The Baby Dance: Showing & Telling
By Marc Leandro
Jeanne, our surrogate, is at 17 weeks now and just starting to show. Two weeks ago she had a routine OB appointment, the kind we don’t usually travel to because they’re quick, and reveal little. But when she got to the office, she was told that ultrasounds would be performed at all remaining appointments. Because she’s carrying twins, the doctor needs to note the babies’ positioning, and observe the heartbeats individually. That way, anything unusual can be attributed to either A or B, as they’ve been lovingly termed by the medical community.
The ultrasound room itself buzzes with mystery. Lights low, machines whirring, and a sense of hushed anticipation. But when the wand made its first passes over her abdomen, something seemed odd, she told us. A & B were bonking each other about their heads, kicking up a storm, and stretching out their tiny in-utero hands to touch their womb-mate’s. They were p-l-a-y-i-n-g ! Even the doc, not usually a wellspring of joyous observation, noted that so much gestational clamor is rare at this point.
I was driving back to Brooklyn from Rhode Island when I got the call from my husband, Lin, with the details. I jettisoned a ton of accumulated baby stress I didn’t even know I’d been carrying. I hooted, hollered, and let loose a ferocious yeeee-haaaa like you can only do when barreling down the highway alone. I-95 never felt so good.
In the past few weeks, Lin and I have gone from keeping the twins a bit of a secret to letting more people know, which is exciting—and vulnerable—feeling all at once. If everyone loves a baby, everyone is certifiable for twins. So we talk about it. A lot – about sleep training (with twins, hell yes!), about must-reads (Baby 411 seems to come up a lot), about how inconceivably exhausted we’ll be, and how we have no earthly idea “what we’re in for”– the last part is typically accompanied by head-shaking and a tone of foreboding commonly reserved for unhappy events.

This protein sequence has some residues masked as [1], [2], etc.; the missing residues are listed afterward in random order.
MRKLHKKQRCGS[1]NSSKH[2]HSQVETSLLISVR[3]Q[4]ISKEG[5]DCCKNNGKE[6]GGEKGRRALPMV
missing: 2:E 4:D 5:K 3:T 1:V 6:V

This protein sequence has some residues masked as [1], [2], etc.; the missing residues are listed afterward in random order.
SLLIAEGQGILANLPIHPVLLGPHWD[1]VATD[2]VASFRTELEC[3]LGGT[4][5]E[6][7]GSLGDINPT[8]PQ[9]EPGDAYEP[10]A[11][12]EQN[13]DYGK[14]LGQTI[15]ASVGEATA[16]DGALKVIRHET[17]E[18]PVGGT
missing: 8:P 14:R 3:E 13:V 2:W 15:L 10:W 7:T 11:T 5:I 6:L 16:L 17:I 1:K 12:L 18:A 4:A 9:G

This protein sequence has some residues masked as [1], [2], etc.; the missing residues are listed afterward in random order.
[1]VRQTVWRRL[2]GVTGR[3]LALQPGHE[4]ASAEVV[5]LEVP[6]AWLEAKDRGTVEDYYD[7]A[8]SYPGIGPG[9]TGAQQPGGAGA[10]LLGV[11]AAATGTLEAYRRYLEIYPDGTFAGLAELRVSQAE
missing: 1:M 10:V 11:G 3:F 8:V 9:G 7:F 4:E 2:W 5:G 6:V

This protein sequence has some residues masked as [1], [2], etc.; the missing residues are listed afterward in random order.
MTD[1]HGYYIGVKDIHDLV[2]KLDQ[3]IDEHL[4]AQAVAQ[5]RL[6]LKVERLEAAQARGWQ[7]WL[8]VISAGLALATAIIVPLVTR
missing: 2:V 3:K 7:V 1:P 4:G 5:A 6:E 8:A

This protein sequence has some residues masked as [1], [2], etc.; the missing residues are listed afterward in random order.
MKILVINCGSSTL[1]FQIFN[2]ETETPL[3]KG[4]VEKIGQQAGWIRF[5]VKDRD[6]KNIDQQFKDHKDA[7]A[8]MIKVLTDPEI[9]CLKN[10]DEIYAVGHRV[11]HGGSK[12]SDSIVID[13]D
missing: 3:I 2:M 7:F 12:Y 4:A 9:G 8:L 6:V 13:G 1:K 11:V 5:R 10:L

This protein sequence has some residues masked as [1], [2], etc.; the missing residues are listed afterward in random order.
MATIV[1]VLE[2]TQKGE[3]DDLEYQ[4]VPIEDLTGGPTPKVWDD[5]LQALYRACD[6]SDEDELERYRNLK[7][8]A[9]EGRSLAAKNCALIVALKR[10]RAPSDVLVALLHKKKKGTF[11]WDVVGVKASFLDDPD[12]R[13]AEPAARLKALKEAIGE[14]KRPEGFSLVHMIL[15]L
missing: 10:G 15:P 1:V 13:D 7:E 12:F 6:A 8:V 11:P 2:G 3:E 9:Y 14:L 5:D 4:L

Because we are invisibly pregnant, telling people is always a choice on our part. While Jeanne will have to negotiate a minefield of queries from countless strangers over the next five months, not a single person will rub my belly uninvited, flash me a knowing smile, or offer me surprise congratulations. We may be telling, but we’re not showing.
And telling is a delicate dance, one that reminds me in ways of my coming-out experience years ago. Those closest to me knew first, and everyone else needed to be sized-up and judged fit to trust with something deeply important and personal to me. It helps that the response to the news, this time, has been universally greeted with glee. Yay progress!
Of course, there are upsides aplenty to not actually being pregnant. We aren’t curtailing coffee or oysters, or shying away from stinky cheese or the occasional stiff Manhattan. And I can happily report that there should be no need to up-size my shoes for the sheer quantity of liquid reposed in my feet. But I do wonder sometimes if having a whole lot of biology going on doesn’t pleasantly distract expectant parents from the main event – those seconds and minutes and years after baby’s first halting breaths have been drawn. Is it possible that Lin and I have too much time to anticipate the joys and pitfalls of parenthood?
Being a parent, a dad, one-quarter of a very modern family; it rattles around in my head a lot these days, and has since we began this journey. I want to be ready, whatever that means. Recently, my internal dialogue began reflexively assuming a parental perspective over the reliably rebellious one I’m used to. It was a shock, then a comfort, to know that my circuitry is busily updating itself in the background, even when I’m not looking. Of course teenagers shouldn’t be able to drive!! My parents will chuckle to hear that one.
I’ve been thinking about them a lot, too. My own parents did plenty of things right, and flubbed others with a flair all their own. But when I do find issue with my parents’ methods, some thirty years ago, I console myself that while I’ll inevitably repeat some of their mistakes, I’ll probably repeat much of the good stuff as well.
Jeanne, Lin and I will be in that ultrasound room again in a week, when we’ll find out the sex of the little pugilists. I really just hope I get to be a non-theoretical parent in June, and until then we’ll be waiting, telling, wondering, hoping, freaking out, laughing, crying and otherwise going about our lives until the day comes when everything will change in a moment, and become very, very real. Stay tuned…